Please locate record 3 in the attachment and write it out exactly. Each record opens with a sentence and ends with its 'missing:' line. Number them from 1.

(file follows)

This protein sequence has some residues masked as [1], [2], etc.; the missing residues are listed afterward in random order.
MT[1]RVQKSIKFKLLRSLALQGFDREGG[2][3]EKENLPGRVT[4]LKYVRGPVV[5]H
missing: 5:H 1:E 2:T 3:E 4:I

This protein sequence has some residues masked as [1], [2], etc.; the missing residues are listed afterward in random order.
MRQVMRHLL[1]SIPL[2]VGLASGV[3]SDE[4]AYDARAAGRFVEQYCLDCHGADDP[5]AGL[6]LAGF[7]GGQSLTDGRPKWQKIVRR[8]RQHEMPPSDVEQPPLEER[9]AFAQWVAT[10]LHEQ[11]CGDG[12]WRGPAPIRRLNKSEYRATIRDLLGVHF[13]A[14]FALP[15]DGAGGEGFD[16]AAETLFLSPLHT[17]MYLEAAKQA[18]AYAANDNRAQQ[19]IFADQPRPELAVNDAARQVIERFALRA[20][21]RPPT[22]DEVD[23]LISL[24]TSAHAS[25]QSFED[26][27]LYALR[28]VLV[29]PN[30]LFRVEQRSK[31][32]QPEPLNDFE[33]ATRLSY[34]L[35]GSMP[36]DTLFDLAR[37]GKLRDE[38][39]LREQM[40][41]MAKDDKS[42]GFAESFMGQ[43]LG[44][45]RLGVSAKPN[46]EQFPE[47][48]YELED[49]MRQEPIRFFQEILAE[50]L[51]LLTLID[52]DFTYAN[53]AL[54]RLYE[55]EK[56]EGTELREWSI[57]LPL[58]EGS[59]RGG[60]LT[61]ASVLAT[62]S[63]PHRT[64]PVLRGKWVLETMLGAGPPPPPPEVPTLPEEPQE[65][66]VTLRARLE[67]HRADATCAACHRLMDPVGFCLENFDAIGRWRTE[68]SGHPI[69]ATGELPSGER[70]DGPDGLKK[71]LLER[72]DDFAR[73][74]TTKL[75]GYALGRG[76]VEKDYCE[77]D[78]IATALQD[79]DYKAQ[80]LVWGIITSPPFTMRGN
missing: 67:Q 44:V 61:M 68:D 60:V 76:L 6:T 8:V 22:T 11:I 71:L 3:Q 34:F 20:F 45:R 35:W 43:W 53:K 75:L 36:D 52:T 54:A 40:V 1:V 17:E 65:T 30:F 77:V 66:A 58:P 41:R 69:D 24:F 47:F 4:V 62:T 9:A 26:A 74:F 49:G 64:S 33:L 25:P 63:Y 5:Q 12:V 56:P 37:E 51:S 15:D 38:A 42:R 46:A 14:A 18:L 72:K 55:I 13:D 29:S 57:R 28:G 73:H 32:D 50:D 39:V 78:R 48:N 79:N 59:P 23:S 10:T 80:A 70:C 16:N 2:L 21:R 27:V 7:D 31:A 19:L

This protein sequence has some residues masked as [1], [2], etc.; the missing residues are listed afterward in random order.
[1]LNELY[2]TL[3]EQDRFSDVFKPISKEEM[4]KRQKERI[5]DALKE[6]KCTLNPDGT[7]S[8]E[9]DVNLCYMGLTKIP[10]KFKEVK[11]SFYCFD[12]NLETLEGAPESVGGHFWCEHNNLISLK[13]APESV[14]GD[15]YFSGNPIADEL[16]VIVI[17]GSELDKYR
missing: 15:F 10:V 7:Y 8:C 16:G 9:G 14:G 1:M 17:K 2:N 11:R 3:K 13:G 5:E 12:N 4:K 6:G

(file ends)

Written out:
This protein sequence has some residues masked as [1], [2], etc.; the missing residues are listed afterward in random order.
[1]LNELY[2]TL[3]EQDRFSDVFKPISKEEM[4]KRQKERI[5]DALKE[6]KCTLNPDGT[7]S[8]E[9]DVNLCYMGLTKIP[10]KFKEVK[11]SFYCFD[12]NLETLEGAPESVGGHFWCEHNNLISLK[13]APESV[14]GD[15]YFSGNPIADEL[16]VIVI[17]GSELDKYR
missing: 15:F 10:V 7:Y 8:C 16:G 9:G 14:G 1:M 17:K 2:N 11:R 3:K 13:G 5:E 12:N 4:K 6:G